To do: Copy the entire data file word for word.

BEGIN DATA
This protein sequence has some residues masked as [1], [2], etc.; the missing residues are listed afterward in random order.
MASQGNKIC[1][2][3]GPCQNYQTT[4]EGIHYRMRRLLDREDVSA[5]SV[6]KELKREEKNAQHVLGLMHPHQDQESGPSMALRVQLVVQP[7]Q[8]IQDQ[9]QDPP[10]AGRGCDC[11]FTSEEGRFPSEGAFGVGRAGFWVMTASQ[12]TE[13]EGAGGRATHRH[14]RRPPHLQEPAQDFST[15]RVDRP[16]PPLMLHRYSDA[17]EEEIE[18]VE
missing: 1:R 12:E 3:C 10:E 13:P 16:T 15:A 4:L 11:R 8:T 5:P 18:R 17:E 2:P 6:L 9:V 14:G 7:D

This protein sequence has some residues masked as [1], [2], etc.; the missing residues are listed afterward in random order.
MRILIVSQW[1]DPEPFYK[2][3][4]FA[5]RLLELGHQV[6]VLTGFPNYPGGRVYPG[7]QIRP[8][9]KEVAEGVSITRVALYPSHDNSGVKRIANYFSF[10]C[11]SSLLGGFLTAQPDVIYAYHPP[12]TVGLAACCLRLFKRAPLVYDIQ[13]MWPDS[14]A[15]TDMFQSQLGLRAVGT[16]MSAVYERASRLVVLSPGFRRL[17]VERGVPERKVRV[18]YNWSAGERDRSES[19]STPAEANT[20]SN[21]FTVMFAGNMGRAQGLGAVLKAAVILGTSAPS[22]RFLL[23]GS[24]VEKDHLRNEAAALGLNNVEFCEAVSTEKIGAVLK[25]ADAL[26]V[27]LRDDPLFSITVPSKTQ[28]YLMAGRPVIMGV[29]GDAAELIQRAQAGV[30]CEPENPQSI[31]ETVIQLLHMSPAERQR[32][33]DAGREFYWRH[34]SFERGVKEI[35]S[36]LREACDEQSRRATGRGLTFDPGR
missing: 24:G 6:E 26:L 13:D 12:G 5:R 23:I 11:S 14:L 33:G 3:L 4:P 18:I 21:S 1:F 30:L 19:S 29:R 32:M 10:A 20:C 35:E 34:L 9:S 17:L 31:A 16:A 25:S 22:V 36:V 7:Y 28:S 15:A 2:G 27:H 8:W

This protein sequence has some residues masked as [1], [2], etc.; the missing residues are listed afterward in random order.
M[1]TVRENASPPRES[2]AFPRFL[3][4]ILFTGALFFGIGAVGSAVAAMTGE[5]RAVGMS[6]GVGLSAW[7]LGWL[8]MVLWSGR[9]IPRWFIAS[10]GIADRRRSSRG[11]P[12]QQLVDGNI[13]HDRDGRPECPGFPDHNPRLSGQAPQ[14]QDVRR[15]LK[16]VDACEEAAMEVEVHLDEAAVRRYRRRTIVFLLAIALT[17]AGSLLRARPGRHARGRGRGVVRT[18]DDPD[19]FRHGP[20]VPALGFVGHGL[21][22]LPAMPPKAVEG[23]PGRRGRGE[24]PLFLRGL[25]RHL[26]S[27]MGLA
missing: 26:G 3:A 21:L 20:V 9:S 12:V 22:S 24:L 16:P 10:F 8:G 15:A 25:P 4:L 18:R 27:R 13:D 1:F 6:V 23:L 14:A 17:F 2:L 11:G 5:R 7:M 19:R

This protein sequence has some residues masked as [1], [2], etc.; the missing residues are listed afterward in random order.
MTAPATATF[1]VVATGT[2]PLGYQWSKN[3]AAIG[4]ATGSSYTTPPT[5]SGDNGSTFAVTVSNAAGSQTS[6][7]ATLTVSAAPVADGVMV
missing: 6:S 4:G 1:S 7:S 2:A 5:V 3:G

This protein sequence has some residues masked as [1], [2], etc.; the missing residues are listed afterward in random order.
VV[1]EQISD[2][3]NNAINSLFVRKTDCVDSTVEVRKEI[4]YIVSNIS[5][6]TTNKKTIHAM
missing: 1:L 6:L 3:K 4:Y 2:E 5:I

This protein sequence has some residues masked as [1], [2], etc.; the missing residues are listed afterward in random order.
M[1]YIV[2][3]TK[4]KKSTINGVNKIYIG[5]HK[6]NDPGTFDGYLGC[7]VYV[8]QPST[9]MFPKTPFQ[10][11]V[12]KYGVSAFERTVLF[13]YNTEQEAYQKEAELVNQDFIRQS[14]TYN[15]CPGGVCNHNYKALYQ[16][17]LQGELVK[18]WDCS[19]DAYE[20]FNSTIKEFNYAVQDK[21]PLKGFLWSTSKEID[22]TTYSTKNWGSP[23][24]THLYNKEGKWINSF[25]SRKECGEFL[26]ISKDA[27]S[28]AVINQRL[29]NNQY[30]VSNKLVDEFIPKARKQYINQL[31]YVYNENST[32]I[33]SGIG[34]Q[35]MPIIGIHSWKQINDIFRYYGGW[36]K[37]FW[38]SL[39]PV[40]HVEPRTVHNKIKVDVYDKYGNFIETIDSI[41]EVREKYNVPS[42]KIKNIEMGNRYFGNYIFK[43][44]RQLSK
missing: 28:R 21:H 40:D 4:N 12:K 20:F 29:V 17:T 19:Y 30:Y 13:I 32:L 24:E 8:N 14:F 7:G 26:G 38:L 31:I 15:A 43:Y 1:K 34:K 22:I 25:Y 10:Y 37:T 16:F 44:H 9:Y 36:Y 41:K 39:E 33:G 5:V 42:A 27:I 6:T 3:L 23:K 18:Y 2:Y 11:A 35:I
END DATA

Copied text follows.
This protein sequence has some residues masked as [1], [2], etc.; the missing residues are listed afterward in random order.
MASQGNKIC[1][2][3]GPCQNYQTT[4]EGIHYRMRRLLDREDVSA[5]SV[6]KELKREEKNAQHVLGLMHPHQDQESGPSMALRVQLVVQP[7]Q[8]IQDQ[9]QDPP[10]AGRGCDC[11]FTSEEGRFPSEGAFGVGRAGFWVMTASQ[12]TE[13]EGAGGRATHRH[14]RRPPHLQEPAQDFST[15]RVDRP[16]PPLMLHRYSDA[17]EEEIE[18]VE
missing: 1:R 12:E 3:C 10:E 13:P 16:T 15:A 4:L 11:R 8:T 5:P 18:R 17:E 2:P 6:L 9:V 14:G 7:D

This protein sequence has some residues masked as [1], [2], etc.; the missing residues are listed afterward in random order.
MRILIVSQW[1]DPEPFYK[2][3][4]FA[5]RLLELGHQV[6]VLTGFPNYPGGRVYPG[7]QIRP[8][9]KEVAEGVSITRVALYPSHDNSGVKRIANYFSF[10]C[11]SSLLGGFLTAQPDVIYAYHPP[12]TVGLAACCLRLFKRAPLVYDIQ[13]MWPDS[14]A[15]TDMFQSQLGLRAVGT[16]MSAVYERASRLVVLSPGFRRL[17]VERGVPERKVRV[18]YNWSAGERDRSES[19]STPAEANT[20]SN[21]FTVMFAGNMGRAQGLGAVLKAAVILGTSAPS[22]RFLL[23]GS[24]VEKDHLRNEAAALGLNNVEFCEAVSTEKIGAVLK[25]ADAL[26]V[27]LRDDPLFSITVPSKTQ[28]YLMAGRPVIMGV[29]GDAAELIQRAQAGV[30]CEPENPQSI[31]ETVIQLLHMSPAERQR[32][33]DAGREFYWRH[34]SFERGVKEI[35]S[36]LREACDEQSRRATGRGLTFDPGR
missing: 24:G 6:E 26:L 13:D 12:G 5:R 23:I 11:S 14:L 33:G 3:L 4:P 18:I 21:S 1:F 30:L 19:S 29:R 32:M 10:A 20:C 35:E 34:L 9:S 17:L 31:A 16:A 25:S 22:V 36:V 7:Y 28:S 15:A 2:G 27:H 8:W

This protein sequence has some residues masked as [1], [2], etc.; the missing residues are listed afterward in random order.
M[1]TVRENASPPRES[2]AFPRFL[3][4]ILFTGALFFGIGAVGSAVAAMTGE[5]RAVGMS[6]GVGLSAW[7]LGWL[8]MVLWSGR[9]IPRWFIAS[10]GIADRRRSSRG[11]P[12]QQLVDGNI[13]HDRDGRPECPGFPDHNPRLSGQAPQ[14]QDVRR[15]LK[16]VDACEEAAMEVEVHLDEAAVRRYRRRTIVFLLAIALT[17]AGSLLRARPGRHARGRGRGVVRT[18]DDPD[19]FRHGP[20]VPALGFVGHGL[21][22]LPAMPPKAVEG[23]PGRRGRGE[24]PLFLRGL[25]RHL[26]S[27]MGLA
missing: 26:G 3:A 21:L 20:V 9:S 12:V 22:S 24:L 16:P 10:F 8:G 15:A 25:P 4:L 18:R 27:R 13:D 1:F 6:V 23:L 14:A 17:F 2:L 11:G 5:R 7:M 19:R

This protein sequence has some residues masked as [1], [2], etc.; the missing residues are listed afterward in random order.
MTAPATATF[1]VVATGT[2]PLGYQWSKN[3]AAIG[4]ATGSSYTTPPT[5]SGDNGSTFAVTVSNAAGSQTS[6][7]ATLTVSAAPVADGVMV
missing: 6:S 4:G 1:S 7:S 2:A 5:V 3:G

This protein sequence has some residues masked as [1], [2], etc.; the missing residues are listed afterward in random order.
VV[1]EQISD[2][3]NNAINSLFVRKTDCVDSTVEVRKEI[4]YIVSNIS[5][6]TTNKKTIHAM
missing: 1:L 6:L 3:K 4:Y 2:E 5:I

This protein sequence has some residues masked as [1], [2], etc.; the missing residues are listed afterward in random order.
M[1]YIV[2][3]TK[4]KKSTINGVNKIYIG[5]HK[6]NDPGTFDGYLGC[7]VYV[8]QPST[9]MFPKTPFQ[10][11]V[12]KYGVSAFERTVLF[13]YNTEQEAYQKEAELVNQDFIRQS[14]TYN[15]CPGGVCNHNYKALYQ[16][17]LQGELVK[18]WDCS[19]DAYE[20]FNSTIKEFNYAVQDK[21]PLKGFLWSTSKEID[22]TTYSTKNWGSP[23][24]THLYNKEGKWINSF[25]SRKECGEFL[26]ISKDA[27]S[28]AVINQRL[29]NNQY[30]VSNKLVDEFIPKARKQYINQL[31]YVYNENST[32]I[33]SGIG[34]Q[35]MPIIGIHSWKQINDIFRYYGGW[36]K[37]FW[38]SL[39]PV[40]HVEPRTVHNKIKVDVYDKYGNFIETIDSI[41]EVREKYNVPS[42]KIKNIEMGNRYFGNYIFK[43][44]RQLSK
missing: 28:R 21:H 40:D 4:N 12:K 20:F 29:V 17:T 19:Y 30:Y 13:I 32:L 24:E 8:N 14:F 7:G 26:G 38:L 31:I 15:A 43:Y 1:K 34:K 22:I 25:Y 10:Y 37:T 16:F 44:H 9:Y 36:Y 41:K 39:E 33:G 5:V 42:A 27:I 6:T 3:L 23:K 18:Y 2:Y 11:A 35:I